BUT MR K, I hear you shouting, because you don't know how to pronounce my last name. What about the chicken!?
Settle down, kitten.
The chicken-fried steak did indeed leave behind a poorly-lit skinless chicken:
And what can you do with a poorly-lit skinless chicken? Not a fuck of a lot. Roasting it would dry it out.
But you've overlooked something:
That was way too little steak!
That's right, while you're all fussing over the skinless chicken, you neglected to think about the fact that a chicken hasn't got much skin to begin with, so I must have had some steak tips left over from the package. What became of them?
They were ground up with paprika paste, scallions, pepper ketchup, and Activa, and then mixed in with goat cheese and rolled into a caseless sausage:
The sausage is on the dry side because the steak was leaner than you'd usually use for sausage, but that's okay -- besides, we're mostly testing technique here. I sliced the sausage and had some of it cold with pea shoots and "stuffed eggs," another Activa experiment: I just made deviled eggs and then bound the two halves back together, and sliced them. If you look at the egg on the far left, you can see that the Activa is visible -- Activa TG-RM includes a little protein in the mix to help make a bond, and because I used a little more than I needed to and couldn't get the eggs to stay perfectly flush against each other, the Activa sort of filled the gap like caulk.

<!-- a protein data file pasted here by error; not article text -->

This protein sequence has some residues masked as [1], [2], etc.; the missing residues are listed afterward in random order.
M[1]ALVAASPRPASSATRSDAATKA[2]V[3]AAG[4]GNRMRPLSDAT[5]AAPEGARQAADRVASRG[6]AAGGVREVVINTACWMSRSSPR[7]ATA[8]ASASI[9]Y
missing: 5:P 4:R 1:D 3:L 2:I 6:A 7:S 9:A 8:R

In both cases, the result is functional but not especially exciting. Though I expect to do more with sausage in the future.
NOW, what about the chicken? Well, we gave it a different skin. After marinating the skinless chicken overnight in slightly diluted hot sauce (we will discuss homemade pepper mash extensively in a future post), I bonded bacon to as much of its surface as I could:
This is a case where Activa is handy, but not necessary: berks bard birds with bacon all the btime, the Activa just helps it stay there, and keep from falling off when it cooks. It DID work to keep the chicken from drying out -- the breast was nicely moist and flavorful.
The fact that the bacon is cured doesn't interfere with the bonding at all -- in fact, salt helps a bit. Cooked bacon wouldn't bond, but that's because of the fatty portion -- rendered fat has no protein, but when uncooked, the fatty portion still has a little. Still, the bacon didn't make "as tight a seal," I guess you'd say, as the chicken skin had done.
And there you go, round one of the Activa experiments. All in all, transglutaminase is a hell of an interesting thing to work with.